I have no objection to this but they are still technically unemployed and should be counted as thus.
I have huge objections to Jobbridge; it is a business support scheme dressed up as a jobseeker initative.
I’m not sure it’s that simple. The basic question is what do we do with the excess of labour supply (relative to demand)? Hire them into the public service? Turn them into subsidised childminders? Let them watch Netflix? Export them to somewhere with more demand?
Jobbridge isn’t necessary the solution, but it’s* a* solution. Inactivity is socially and personally corrosive.
Jobbridge is the sort of scheme that makes me hate official Ireland. I have mailed Burton since 2011 again and again pointing out incidents where the scheme is being abused and she has done nothing to reform the scheme to prevent exploitation.
Labour don’t care because the scheme which wasn’t in existence before they entered governement knocked between .1 and .3% off the unemployment stats.
The notion of a fair days work for a fair days labour is not the ravings of the looney left, it is the foundations on which a functioning fair society is built. Jobbridge, Tús and Gateway are undermining this completely. While home I was looking around an operation which is haivng ALL these schemes funnel free labour in to it and those who are there do not benefit from this at all apart from getting out of the house for a few hours. It left me depressed. How can I return to a basket case country like this.
Heavy on principles (laudable) but light on pragmatism.
If you’re looking for reasons to stay away from any country you’ll find them. There are lots of reasons to dislike living in Ireland but that doesn’t make it a basket case. Lots of people are very happy here.
Getting out of the house for a few hours is actually pretty important.
I’m no fan of jobbridge, and I do think there are better ways of handling our current problems, but I don’t think it’s accurate to say that the participants get no benefit from it.
Totally agree that it seems to have been quite widely abused and poorly policed though.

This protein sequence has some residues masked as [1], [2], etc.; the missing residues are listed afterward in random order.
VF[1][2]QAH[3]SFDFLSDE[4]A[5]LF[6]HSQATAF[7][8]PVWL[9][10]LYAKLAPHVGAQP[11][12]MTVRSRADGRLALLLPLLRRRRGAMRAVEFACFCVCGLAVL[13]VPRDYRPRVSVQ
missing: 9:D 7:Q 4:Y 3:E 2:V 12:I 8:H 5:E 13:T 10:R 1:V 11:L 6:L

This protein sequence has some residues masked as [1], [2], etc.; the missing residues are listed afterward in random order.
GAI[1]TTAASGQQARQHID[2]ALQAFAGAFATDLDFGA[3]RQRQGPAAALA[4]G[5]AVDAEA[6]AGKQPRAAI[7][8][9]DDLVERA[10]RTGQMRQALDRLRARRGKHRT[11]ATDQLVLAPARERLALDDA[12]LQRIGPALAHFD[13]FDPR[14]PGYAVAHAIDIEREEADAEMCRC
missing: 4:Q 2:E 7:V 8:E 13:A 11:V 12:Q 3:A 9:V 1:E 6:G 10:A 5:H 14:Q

Like the guy who hung himself just late last week after loosing his job as a caretaker last year in a school where a relation of mine works. Jesus it is grim. But you’re all right jack!
It’s like I’m suffering from PTSD in the days after a short trip home.
and you are championing the modern equivalent of 19th Century potato famine relief work for food schemes.
Back in the 90s they funnelled young school leavers like me on to ESF funded education schemes, now they don’t bother with that and just distribute them as units of labour to the local businesses as beasts of burden.
I was observing at the weekend one particular cash generating task that is being supported by job schemes that just isn’t economically feasible if you aren’t getting labour for free. labour cost would consume all income from the activity.
Your juxtaposition of someone’s unfortunate suicide with accusations of my selfishness is poor form.
Perhaps you should look at statistics…
Suicides per 100,000 people per year
Germany: rank 31, 18.9 male, 6.4 female
Ireland: rank 39, 17.4 male, 3.4 female
Greece: rank 88, male 6.1, 1.0 female
Interesting to see such a low compatible female suicide rate.
Any reason for it ?
do you believe Irish statistics for suicides? It is another one of those numbers which is fudged in Ireland so this certainly is an appropriate thread for it.
You presumably live in a country with zero suicides?